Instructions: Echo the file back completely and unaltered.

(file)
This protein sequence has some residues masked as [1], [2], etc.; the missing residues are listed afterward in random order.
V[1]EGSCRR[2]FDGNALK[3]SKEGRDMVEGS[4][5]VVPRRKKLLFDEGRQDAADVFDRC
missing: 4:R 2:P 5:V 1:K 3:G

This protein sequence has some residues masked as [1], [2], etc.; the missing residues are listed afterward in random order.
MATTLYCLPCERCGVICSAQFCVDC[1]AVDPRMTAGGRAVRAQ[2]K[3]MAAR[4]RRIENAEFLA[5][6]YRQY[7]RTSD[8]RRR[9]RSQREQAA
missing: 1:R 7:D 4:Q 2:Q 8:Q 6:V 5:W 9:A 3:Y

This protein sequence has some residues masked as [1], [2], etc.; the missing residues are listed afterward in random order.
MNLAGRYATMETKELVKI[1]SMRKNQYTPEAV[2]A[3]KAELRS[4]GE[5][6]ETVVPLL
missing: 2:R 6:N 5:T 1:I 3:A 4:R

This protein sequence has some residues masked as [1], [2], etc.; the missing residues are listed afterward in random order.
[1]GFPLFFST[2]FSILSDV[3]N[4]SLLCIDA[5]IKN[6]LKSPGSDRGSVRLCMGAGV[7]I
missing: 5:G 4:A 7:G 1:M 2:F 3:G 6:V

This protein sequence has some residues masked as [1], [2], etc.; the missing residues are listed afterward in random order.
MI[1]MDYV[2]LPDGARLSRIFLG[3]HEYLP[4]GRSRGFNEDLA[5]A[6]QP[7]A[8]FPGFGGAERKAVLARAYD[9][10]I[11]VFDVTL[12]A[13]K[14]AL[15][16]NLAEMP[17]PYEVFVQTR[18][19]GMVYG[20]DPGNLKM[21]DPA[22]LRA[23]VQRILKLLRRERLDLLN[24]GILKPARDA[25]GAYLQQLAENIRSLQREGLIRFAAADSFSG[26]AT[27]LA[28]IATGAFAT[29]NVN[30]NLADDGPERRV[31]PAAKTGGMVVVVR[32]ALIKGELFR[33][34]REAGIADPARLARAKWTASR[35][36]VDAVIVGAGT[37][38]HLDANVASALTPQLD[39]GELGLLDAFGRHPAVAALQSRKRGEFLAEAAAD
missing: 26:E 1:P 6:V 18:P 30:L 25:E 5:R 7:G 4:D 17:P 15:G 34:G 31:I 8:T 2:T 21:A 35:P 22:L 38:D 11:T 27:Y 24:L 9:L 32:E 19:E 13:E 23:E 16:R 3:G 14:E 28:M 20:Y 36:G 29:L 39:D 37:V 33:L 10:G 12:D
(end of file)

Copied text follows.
This protein sequence has some residues masked as [1], [2], etc.; the missing residues are listed afterward in random order.
V[1]EGSCRR[2]FDGNALK[3]SKEGRDMVEGS[4][5]VVPRRKKLLFDEGRQDAADVFDRC
missing: 4:R 2:P 5:V 1:K 3:G

This protein sequence has some residues masked as [1], [2], etc.; the missing residues are listed afterward in random order.
MATTLYCLPCERCGVICSAQFCVDC[1]AVDPRMTAGGRAVRAQ[2]K[3]MAAR[4]RRIENAEFLA[5][6]YRQY[7]RTSD[8]RRR[9]RSQREQAA
missing: 1:R 7:D 4:Q 2:Q 8:Q 6:V 5:W 9:A 3:Y

This protein sequence has some residues masked as [1], [2], etc.; the missing residues are listed afterward in random order.
MNLAGRYATMETKELVKI[1]SMRKNQYTPEAV[2]A[3]KAELRS[4]GE[5][6]ETVVPLL
missing: 2:R 6:N 5:T 1:I 3:A 4:R

This protein sequence has some residues masked as [1], [2], etc.; the missing residues are listed afterward in random order.
[1]GFPLFFST[2]FSILSDV[3]N[4]SLLCIDA[5]IKN[6]LKSPGSDRGSVRLCMGAGV[7]I
missing: 5:G 4:A 7:G 1:M 2:F 3:G 6:V

This protein sequence has some residues masked as [1], [2], etc.; the missing residues are listed afterward in random order.
MI[1]MDYV[2]LPDGARLSRIFLG[3]HEYLP[4]GRSRGFNEDLA[5]A[6]QP[7]A[8]FPGFGGAERKAVLARAYD[9][10]I[11]VFDVTL[12]A[13]K[14]AL[15][16]NLAEMP[17]PYEVFVQTR[18][19]GMVYG[20]DPGNLKM[21]DPA[22]LRA[23]VQRILKLLRRERLDLLN[24]GILKPARDA[25]GAYLQQLAENIRSLQREGLIRFAAADSFSG[26]AT[27]LA[28]IATGAFAT[29]NVN[30]NLADDGPERRV[31]PAAKTGGMVVVVR[32]ALIKGELFR[33][34]REAGIADPARLARAKWTASR[35][36]VDAVIVGAGT[37][38]HLDANVASALTPQLD[39]GELGLLDAFGRHPAVAALQSRKRGEFLAEAAAD
missing: 26:E 1:P 6:V 18:P 30:L 25:E 5:R 7:G 4:D 17:P 15:G 34:G 31:I 8:T 2:T 21:A 35:P 22:L 38:D 11:T 27:Y 24:L 9:L 32:E 19:E 13:E 23:E 16:R 3:G 14:E 28:M 20:Y 36:G 29:L 39:D 37:V 33:L 10:G 12:D